10. That Roy Papp told George Lee during the week of February 24, 1986 that it was a "blessing" that Defendants had not taken Suite 200 because Defendants needed even more space than was available there, and that Defendants would not be taking possession of Suite 200.
11. That by March 4, 1986, Defendants had no intention of taking possession of Suite 200.
12. That Defendants sought and obtained a lease for premises in a building other than that owned by Plaintiffs because Defendants wanted and needed more space than was available in Suite 200, and not because possession of Suite 200 was not tendered to Defendants on February 20, 1986.
13. That Plaintiffs sold the building known as Park Place, which included Suite 115, in May 1986, to OP F Trust and Meyer Investments ("Meyer"). Meracor Development Corporation was involved as a participating lender.
14. That Plaintiffs sent Estoppel Certificates to all tenants, including Defendants. Defendants refused to sign any Estoppel Certificate.
15. That because of Defendants' refusal to sign the Estoppel Certificate, the purchasers of the building required that Plaintiffs and Meracor execute an Indemnity Agreement as a condition of the sale. The Indemnity Agreement required Plaintiffs and Meracor to indemnify the purchasers for any losses sustained by a breach of the Suite 115 lease by Defendants.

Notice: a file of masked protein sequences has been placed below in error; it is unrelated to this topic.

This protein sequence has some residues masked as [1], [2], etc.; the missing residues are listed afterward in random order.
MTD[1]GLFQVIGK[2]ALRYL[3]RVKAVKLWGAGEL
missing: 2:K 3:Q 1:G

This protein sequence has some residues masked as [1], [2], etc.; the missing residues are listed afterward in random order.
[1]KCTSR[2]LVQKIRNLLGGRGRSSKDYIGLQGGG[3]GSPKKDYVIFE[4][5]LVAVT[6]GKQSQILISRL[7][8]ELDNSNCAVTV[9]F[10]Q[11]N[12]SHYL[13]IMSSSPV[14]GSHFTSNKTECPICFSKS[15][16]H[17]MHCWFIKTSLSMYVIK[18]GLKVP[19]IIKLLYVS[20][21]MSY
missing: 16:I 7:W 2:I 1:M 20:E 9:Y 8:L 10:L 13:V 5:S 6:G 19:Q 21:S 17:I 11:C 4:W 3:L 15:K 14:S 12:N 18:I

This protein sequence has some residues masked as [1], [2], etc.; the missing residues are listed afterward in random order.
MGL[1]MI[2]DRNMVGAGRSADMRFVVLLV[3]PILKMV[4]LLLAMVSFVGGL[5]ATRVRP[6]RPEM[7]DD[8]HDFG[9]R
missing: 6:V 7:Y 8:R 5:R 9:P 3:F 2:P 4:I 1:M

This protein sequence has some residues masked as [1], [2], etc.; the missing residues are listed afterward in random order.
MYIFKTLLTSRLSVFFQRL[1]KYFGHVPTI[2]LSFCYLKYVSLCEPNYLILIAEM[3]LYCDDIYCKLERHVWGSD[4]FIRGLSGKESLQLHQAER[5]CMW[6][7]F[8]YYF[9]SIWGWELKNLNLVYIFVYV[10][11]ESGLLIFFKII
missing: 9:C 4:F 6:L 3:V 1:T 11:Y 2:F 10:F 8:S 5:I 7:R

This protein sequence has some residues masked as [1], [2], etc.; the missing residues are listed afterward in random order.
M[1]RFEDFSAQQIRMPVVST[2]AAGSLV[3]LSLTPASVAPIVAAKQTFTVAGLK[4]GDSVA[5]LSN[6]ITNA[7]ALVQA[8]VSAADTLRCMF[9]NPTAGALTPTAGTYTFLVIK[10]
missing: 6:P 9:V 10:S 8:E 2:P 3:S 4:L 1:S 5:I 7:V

16. That neither Ms. Jones nor Meyer, as property manager for OP F Trusts, had initiated legal action against Papp based on a breach of Suite 115.
17. That Defendants vacated Suite 115 on or about June 27, 1986, having paid rent through June 30, 1986, and having refused to pay rent beginning July 1, 1986, despite demand.
* * * * * *
19. That Defendants failed to prove damages arising from any breach by Plaintiffs of the agreement of January 23, 1986.
20. The Lee Company was not an Arizona corporation, but was a fictitious name used by George Lee. The Lee Development Company was an Arizona corporation owned and controlled by George Lee. Lee/OGA was an Arizona limited partnership in which the Lee Development Company was a general partner. That The Lee Development Company, the Lee Company, and Lee/OGA partnership are all entities by which George Lee did business and may be considered as the same entity for purposes of this Judgment.
THE COURT FINDS AS A MATTER OF LAW:
A. Defendants breached the Suite 115 lease by vacating and abandoning the premises in violation of Section 15 of the Suite 115 lease and refusing to pay rent and their other obligations thereon since July 1, 1986.
B. Plaintiffs are the proper party to prosecute Defendants in an action for damages caused by Defendants' breach of the lease contract for Suite 115.